The Useable Privacy Policy Project aims to have computers automatically read privacy policies and distill the most important information from them. A browser plug-in could then highlight the most important information in the policy. We’ve also done some work with computer-readable privacy policies; the main problem there is in getting companies to actually post their policies in computer-readable form.

Question:  In your usability studies, how do you find out what’s working for users and what isn’t?

Cranor:  We do a wide range of user studies. At one end of the spectrum are user surveys—easiest, but all self-reported. The next step is to invite people into the lab and watch them perform some task. We often have to use a little bit of deception, because it’s important in our studies for out subjects not to know what behaviors we’re trying to observe.

For example, one study looked at whether the phishing warnings in Web browsers are effective in keeping people from going to phishing websites. We brought some people into the lab and told them we were studying online shopping. We asked them to go to a website and purchase some inexpensive items, which they’d be reimbursed for. After they made the purchases and completed a survey about online shopping, we asked them to check their email for the receipt and print it for reimbursement. When they went to get the receipt, they found a phishing email in their mailbox that we had planted. Almost all of them fell for the phish, which caused a browser warning to pop up. We got a lot of realistic data from the study.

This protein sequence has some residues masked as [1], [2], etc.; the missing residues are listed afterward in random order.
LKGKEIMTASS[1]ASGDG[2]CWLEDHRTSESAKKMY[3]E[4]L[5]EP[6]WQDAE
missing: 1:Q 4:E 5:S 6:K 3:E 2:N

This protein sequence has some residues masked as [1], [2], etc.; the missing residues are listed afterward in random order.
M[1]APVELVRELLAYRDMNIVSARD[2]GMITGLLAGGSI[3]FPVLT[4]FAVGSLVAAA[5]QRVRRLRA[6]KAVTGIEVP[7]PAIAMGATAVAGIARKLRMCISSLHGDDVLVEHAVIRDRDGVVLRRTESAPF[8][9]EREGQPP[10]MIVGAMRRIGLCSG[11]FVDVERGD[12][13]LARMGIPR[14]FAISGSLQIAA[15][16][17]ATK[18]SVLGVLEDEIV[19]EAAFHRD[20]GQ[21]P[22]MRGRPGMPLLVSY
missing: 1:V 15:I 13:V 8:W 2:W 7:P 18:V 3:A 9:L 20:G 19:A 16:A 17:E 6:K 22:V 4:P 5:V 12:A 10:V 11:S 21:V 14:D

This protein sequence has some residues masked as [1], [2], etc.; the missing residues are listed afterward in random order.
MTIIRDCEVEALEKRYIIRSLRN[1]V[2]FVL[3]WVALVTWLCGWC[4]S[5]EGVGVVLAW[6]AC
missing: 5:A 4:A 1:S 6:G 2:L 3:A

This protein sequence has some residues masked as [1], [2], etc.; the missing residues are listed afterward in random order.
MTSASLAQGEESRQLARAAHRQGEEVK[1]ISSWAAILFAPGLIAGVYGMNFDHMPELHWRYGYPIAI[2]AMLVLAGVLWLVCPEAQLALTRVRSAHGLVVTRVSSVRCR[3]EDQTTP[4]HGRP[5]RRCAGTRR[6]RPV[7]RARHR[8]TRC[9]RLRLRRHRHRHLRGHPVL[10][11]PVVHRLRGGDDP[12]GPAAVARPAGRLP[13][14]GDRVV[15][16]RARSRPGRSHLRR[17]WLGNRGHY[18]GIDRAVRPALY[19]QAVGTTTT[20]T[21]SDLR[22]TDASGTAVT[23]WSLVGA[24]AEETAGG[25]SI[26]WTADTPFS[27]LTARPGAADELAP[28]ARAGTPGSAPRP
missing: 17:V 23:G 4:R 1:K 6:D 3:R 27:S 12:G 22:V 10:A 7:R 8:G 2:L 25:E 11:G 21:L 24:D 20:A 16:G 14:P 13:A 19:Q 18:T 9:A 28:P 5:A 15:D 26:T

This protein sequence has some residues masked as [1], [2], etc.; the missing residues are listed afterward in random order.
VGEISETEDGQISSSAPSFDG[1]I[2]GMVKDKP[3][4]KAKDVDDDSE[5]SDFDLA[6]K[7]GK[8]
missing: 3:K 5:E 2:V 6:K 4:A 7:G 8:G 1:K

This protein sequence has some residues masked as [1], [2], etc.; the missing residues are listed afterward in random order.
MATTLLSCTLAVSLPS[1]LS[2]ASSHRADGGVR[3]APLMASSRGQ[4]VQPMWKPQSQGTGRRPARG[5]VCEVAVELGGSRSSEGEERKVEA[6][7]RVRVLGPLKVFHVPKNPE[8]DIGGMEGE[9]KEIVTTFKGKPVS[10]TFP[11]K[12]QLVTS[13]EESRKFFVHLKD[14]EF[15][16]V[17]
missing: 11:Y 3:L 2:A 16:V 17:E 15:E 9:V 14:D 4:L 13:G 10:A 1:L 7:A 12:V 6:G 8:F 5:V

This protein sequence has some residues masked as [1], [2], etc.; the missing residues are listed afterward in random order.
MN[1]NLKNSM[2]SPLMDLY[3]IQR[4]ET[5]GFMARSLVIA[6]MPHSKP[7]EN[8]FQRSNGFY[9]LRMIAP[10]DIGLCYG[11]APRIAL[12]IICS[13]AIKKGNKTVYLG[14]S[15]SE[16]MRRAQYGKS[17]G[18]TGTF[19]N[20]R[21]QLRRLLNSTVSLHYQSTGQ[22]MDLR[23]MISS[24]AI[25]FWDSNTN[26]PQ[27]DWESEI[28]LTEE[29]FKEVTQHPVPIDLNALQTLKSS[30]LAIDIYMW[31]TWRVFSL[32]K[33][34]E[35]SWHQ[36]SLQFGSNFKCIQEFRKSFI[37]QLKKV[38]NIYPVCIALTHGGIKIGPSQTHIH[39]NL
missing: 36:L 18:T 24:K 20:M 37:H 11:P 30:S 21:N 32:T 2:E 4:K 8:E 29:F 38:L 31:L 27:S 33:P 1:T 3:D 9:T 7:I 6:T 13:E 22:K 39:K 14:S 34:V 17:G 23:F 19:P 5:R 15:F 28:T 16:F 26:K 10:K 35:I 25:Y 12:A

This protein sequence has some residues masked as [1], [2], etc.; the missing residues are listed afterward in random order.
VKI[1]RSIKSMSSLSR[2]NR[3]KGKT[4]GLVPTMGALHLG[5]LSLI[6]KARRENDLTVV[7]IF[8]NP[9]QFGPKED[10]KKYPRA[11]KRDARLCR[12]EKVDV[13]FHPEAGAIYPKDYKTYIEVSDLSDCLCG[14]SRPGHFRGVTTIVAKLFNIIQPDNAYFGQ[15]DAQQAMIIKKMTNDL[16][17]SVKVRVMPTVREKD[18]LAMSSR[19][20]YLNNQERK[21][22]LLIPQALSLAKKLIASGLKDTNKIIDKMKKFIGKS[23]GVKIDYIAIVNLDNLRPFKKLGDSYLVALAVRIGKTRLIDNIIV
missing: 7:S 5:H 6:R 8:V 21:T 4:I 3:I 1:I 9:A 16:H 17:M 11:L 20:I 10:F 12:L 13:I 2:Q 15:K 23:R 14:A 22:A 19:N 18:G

We also do purely online studies. For example, in one study we ask people to play a set of games and tell us what they think. Somewhere along the way one of the games asks them to download and install an update to their computer. We’re interested in whether they install the update. We vary the warning that pops up on their computers to see if changing the wording or the color or anything else about that warning will get more people to actually heed it.

Question:  What are some of the other projects you’re working on?

Cranor:  We have a large project looking at privacy in the Internet of Things (IoT). The notice-and-choice approach to privacy is hard to implement in an IoT world, so our thought is to have IoT devices broadcast their privacy policies in a computer-readable format. Your smartphone or smartwatch could then analyze the privacy policies and act on your behalf. We’re building a prototype system to show how that could work and are doing user studies to try to understand people’s privacy preferences in this kind of IoT environment.

We’re also looking to improve users’ understanding of privacy in social media. One study looked at why people post things they later regret, and we considered possible interventions. We found people sometimes post when they’re excited or angry, so we developed a 10-second countdown timer for Facebook, which gives you 10 seconds to decide whether you really want to post something. Another tool randomly shows pictures of people in your audience. If, for example, every time you go to post you see your grandmother’s picture, you might think again. These approaches have been fairly effective at helping people think about privacy; they don’t stop you from posting, but they give you a nudge.